But Nick does not view the mothballed (* see footnote) local newspaper in Atherstone or indeed elsewhere as credible opposition in the brave new world of Nub News. "I do not see print as opposition, apart from that journalistic pride in getting the story first. I only see the web as opposition – Coventry Live (owned by Reach) would be my main opposition. And, frankly, I would suggest that we already have more viewers for Atherstone Nub News than the number of readers who ever purchased the Atherstone Herald. In that sense, the job is more rewarding."

It is still about the story but it is what you do after you have written the story that makes the difference.

Some things never change

But old habits die hard for any journalist with nearly five decades at the coalface. And, intriguingly, Nick has found himself returning to quite a few of those old newspaper habits which were staple elements of the daily lives of generations of journalists long before the internet came along, with all its implications for news consumption and the whims of the reading public.

"I go to every North Warwickshire Borough Council committee meeting, the full council, at Atherstone Town Council. I was welcomed in some quarters and viewed with suspicion by others because it had been so long since they had seen a journalist. I have the opportunity to meet local councillors and officers. In the main, I have been warmly received. In that sense it is just like the old days, and that's good.

"If there was a murder or a fatal, I would approach it in the same way as 40 years ago, going to see the family and collecting a picture. They want me to go out but if I spend two hours out getting a really good story, I have lost two hours monitoring everything else that is going on. By the time I get back, all hell could have broken loose and I could have missed the one big story that could have put our numbers up."

So, feeding the insatiable internet monster clearly has its downsides? "News never sleeps and there are no longer any firm deadlines in place. In the past, you were only ever at the mercy of your newspaper's edition timeslot on the press. But it's a 24-7 world out there.

"I started with one deadline on a Thursday night at 6pm on the Nuneaton Observer while on the Birmingham Evening Mail, there were sixteen different deadlines with ten or more editions a day all over the Midlands. But in the digital world, the deadline is five minutes ago and the race is on to publish against an opposition trying to hit the SEO trail a second before you.

"Press officers ask, 'When do you need the comment by? What's your deadline? An hour ago, of course. I think to myself, what planet are they on?"

The ‘town in your pocket’ project is not reliant on traditional advertising.

Screen based

Nick freely admits he misses the camaraderie of newsrooms. "I never had so much fun as when I worked for the Daily Sport as group production editor, it was a laugh a minute. I never get to meet my colleagues; they are all over the country. We have a conference call every week when we speak to Karl."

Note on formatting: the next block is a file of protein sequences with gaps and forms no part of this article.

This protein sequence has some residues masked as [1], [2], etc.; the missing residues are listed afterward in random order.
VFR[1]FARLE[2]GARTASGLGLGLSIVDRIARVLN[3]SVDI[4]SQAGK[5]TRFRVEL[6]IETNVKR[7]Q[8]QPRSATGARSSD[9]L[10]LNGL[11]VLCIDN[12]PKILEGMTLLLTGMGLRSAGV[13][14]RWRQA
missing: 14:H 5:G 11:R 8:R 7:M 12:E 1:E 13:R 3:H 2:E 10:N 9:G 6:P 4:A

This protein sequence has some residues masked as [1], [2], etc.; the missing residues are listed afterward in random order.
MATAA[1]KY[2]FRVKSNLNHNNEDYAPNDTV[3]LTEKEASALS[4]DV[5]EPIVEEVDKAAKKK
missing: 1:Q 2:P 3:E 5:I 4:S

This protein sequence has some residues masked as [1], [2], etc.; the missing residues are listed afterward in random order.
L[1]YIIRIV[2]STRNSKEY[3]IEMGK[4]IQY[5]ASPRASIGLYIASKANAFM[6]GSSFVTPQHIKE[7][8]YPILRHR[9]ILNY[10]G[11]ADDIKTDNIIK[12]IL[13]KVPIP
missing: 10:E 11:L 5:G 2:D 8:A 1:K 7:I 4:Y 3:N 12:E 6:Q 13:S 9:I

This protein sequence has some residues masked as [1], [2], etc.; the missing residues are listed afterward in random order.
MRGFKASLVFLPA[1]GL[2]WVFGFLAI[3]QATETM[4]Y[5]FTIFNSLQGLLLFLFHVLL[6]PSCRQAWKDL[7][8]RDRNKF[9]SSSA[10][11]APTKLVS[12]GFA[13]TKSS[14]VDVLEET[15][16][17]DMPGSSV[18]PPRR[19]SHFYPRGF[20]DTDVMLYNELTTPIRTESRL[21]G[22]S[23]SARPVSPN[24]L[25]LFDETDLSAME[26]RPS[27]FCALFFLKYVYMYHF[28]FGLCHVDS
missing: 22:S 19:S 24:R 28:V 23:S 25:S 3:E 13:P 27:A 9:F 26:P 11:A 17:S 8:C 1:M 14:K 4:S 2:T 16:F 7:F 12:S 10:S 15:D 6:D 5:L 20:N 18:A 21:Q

And the news veteran's modus operandi at Nub News seems to reflect so much of the digital era, where lives are led largely through screens. "I don't get many phone calls, I get lots of information electronically, loads of people texting and emailing. We do not have to be in physical contact with people anymore but I do think the art of communication is being lost.

"People have been brought up in a digital world and they are unnerved by being approached by journalists face to face or on the phone."

But the digital age is here to stay, regardless of its effects on journalism and society as a whole. And Karl Hancock, who says he has 200 CVs from journalists to sift through, is clearly relishing his attempt to re-invent local news for screen consumers whilst encouraging Nick and his other journalistic recruits to give local readers an enjoyable local read.

Nick said: "I speak to him two, three or four times a day. There is not a day goes by when you do not hear from Karl. I do not see that as a bad thing, I like it because it shows that he is passionate, and I am passionate too."

That passion is evident in Karl’s pledge of further expansion for Nub News, with more sites and more staff jobs promised. The Nub News supremo says: “I knew nothing about journalism and news but I am learning every day. But [Nub News] was the catalyst for me to say I have now got another focus in life, let's make this business work.

“People love what we are doing. We have grown faster than we expected and the sponsors are coming through. I want to raise £2 million in the next few months – we are 18 months in and are already six months ahead of where we planned to be.

“Coronavirus has accelerated the decline of the local news industry and accelerated a crisis which has grown over the last ten to twenty years. But I am not doing this altruistically. I built this business because somebody came to me with a good idea and that good idea will ultimately do a lot of good for many towns in this country.”

Ultimately, coronavirus will come and go but it would seem that Karl Hancock and his team will be around to outlive the deadly disease – unlike some stricken local newspapers – if their low-cost model continues to pull in the sponsors and investors.

Meanwhile, the likes of Nick Hudson can enjoy an Indian summer of journalism back on the council and courtroom benches which were once more fully populated by generations of former colleagues.

* Since this article was written, publication of the Atherstone Herald has restarted (at the end of May) and the number of Nub News sites has increased to 35.

Our business model is quality journalism rather than appealing to the baser instincts of people.

This article was first published in InPublishing magazine. If you would like to be added to the free mailing list, please register here.